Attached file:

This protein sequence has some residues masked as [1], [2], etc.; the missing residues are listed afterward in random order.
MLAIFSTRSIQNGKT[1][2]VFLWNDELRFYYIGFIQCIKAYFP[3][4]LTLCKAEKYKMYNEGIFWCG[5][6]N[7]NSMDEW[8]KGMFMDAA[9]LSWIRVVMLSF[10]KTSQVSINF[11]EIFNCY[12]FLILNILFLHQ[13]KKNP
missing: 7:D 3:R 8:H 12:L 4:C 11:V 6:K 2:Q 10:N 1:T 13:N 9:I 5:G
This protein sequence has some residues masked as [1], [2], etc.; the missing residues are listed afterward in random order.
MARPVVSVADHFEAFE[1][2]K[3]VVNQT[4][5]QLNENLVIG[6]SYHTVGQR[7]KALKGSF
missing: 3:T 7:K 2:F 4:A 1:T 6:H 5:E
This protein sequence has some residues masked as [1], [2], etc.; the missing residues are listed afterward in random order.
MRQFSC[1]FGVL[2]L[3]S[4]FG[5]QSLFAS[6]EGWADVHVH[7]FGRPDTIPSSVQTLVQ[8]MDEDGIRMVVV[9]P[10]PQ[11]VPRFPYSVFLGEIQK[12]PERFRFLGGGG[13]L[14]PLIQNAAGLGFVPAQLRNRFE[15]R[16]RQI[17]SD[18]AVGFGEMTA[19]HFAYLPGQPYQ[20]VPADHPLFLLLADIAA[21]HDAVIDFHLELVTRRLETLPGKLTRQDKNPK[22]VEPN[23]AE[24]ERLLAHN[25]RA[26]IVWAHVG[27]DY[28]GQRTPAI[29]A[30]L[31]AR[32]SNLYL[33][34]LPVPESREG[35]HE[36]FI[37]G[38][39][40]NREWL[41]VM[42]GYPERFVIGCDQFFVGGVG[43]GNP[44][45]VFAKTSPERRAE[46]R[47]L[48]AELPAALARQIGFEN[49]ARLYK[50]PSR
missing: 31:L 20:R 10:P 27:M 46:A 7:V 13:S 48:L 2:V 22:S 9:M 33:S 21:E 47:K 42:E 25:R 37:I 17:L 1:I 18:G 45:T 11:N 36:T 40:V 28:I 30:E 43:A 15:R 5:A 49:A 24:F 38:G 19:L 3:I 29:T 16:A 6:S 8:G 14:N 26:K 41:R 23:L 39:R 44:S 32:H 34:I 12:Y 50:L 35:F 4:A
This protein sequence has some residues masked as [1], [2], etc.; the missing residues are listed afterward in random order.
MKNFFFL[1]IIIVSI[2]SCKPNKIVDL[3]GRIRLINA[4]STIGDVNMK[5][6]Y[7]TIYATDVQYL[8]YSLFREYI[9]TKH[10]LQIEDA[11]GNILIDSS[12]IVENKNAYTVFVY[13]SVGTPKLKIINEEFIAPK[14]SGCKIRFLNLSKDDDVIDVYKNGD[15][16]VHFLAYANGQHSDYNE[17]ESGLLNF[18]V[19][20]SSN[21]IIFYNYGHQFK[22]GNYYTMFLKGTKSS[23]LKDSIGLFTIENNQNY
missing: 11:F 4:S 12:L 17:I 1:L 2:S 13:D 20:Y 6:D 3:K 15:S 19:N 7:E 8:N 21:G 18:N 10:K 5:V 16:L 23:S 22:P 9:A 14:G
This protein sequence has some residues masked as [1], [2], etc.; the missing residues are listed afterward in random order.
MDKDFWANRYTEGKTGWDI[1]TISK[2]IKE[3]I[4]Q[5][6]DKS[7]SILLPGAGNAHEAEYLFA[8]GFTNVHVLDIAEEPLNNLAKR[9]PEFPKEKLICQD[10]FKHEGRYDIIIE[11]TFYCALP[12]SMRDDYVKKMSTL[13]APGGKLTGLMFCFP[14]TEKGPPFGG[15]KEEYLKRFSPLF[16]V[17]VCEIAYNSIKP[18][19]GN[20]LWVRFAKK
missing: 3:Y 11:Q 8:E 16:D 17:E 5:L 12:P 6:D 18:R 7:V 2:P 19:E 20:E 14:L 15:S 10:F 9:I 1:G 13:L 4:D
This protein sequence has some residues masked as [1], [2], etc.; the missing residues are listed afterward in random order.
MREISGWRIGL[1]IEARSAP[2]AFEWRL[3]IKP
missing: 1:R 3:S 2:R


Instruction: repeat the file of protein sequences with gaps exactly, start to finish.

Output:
This protein sequence has some residues masked as [1], [2], etc.; the missing residues are listed afterward in random order.
MLAIFSTRSIQNGKT[1][2]VFLWNDELRFYYIGFIQCIKAYFP[3][4]LTLCKAEKYKMYNEGIFWCG[5][6]N[7]NSMDEW[8]KGMFMDAA[9]LSWIRVVMLSF[10]KTSQVSINF[11]EIFNCY[12]FLILNILFLHQ[13]KKNP
missing: 7:D 3:R 8:H 12:L 4:C 11:V 6:K 2:Q 10:N 1:T 13:N 9:I 5:G
This protein sequence has some residues masked as [1], [2], etc.; the missing residues are listed afterward in random order.
MARPVVSVADHFEAFE[1][2]K[3]VVNQT[4][5]QLNENLVIG[6]SYHTVGQR[7]KALKGSF
missing: 3:T 7:K 2:F 4:A 1:T 6:H 5:E
This protein sequence has some residues masked as [1], [2], etc.; the missing residues are listed afterward in random order.
MRQFSC[1]FGVL[2]L[3]S[4]FG[5]QSLFAS[6]EGWADVHVH[7]FGRPDTIPSSVQTLVQ[8]MDEDGIRMVVV[9]P[10]PQ[11]VPRFPYSVFLGEIQK[12]PERFRFLGGGG[13]L[14]PLIQNAAGLGFVPAQLRNRFE[15]R[16]RQI[17]SD[18]AVGFGEMTA[19]HFAYLPGQPYQ[20]VPADHPLFLLLADIAA[21]HDAVIDFHLELVTRRLETLPGKLTRQDKNPK[22]VEPN[23]AE[24]ERLLAHN[25]RA[26]IVWAHVG[27]DY[28]GQRTPAI[29]A[30]L[31]AR[32]SNLYL[33][34]LPVPESREG[35]HE[36]FI[37]G[38][39][40]NREWL[41]VM[42]GYPERFVIGCDQFFVGGVG[43]GNP[44][45]VFAKTSPERRAE[46]R[47]L[48]AELPAALARQIGFEN[49]ARLYK[50]PSR
missing: 31:L 20:R 10:P 27:M 46:A 7:V 13:S 48:L 2:V 22:S 9:M 33:S 21:E 47:K 42:E 25:R 37:I 17:L 1:I 18:G 45:T 11:N 36:T 40:V 28:I 30:E 43:A 15:R 5:A 49:A 24:F 38:G 19:L 3:I 29:T 16:A 6:S 8:G 14:N 26:K 41:R 23:L 39:R 44:S 32:H 34:I 12:Y 50:L 35:F 4:A
This protein sequence has some residues masked as [1], [2], etc.; the missing residues are listed afterward in random order.
MKNFFFL[1]IIIVSI[2]SCKPNKIVDL[3]GRIRLINA[4]STIGDVNMK[5][6]Y[7]TIYATDVQYL[8]YSLFREYI[9]TKH[10]LQIEDA[11]GNILIDSS[12]IVENKNAYTVFVY[13]SVGTPKLKIINEEFIAPK[14]SGCKIRFLNLSKDDDVIDVYKNGD[15][16]VHFLAYANGQHSDYNE[17]ESGLLNF[18]V[19][20]SSN[21]IIFYNYGHQFK[22]GNYYTMFLKGTKSS[23]LKDSIGLFTIENNQNY
missing: 11:F 4:S 12:L 17:I 1:L 2:S 13:D 20:Y 6:D 3:K 15:S 19:N 7:E 8:N 21:G 18:N 10:K 5:V 16:L 23:S 22:P 9:A 14:G
This protein sequence has some residues masked as [1], [2], etc.; the missing residues are listed afterward in random order.
MDKDFWANRYTEGKTGWDI[1]TISK[2]IKE[3]I[4]Q[5][6]DKS[7]SILLPGAGNAHEAEYLFA[8]GFTNVHVLDIAEEPLNNLAKR[9]PEFPKEKLICQD[10]FKHEGRYDIIIE[11]TFYCALP[12]SMRDDYVKKMSTL[13]APGGKLTGLMFCFP[14]TEKGPPFGG[15]KEEYLKRFSPLF[16]V[17]VCEIAYNSIKP[18][19]GN[20]LWVRFAKK
missing: 3:Y 11:Q 8:E 16:D 17:E 5:L 12:P 6:D 18:R 7:V 2:P 19:E 20:E 14:L 15:S 10:F 9:I 1:G 13:L 4:D
This protein sequence has some residues masked as [1], [2], etc.; the missing residues are listed afterward in random order.
MREISGWRIGL[1]IEARSAP[2]AFEWRL[3]IKP
missing: 1:R 3:S 2:R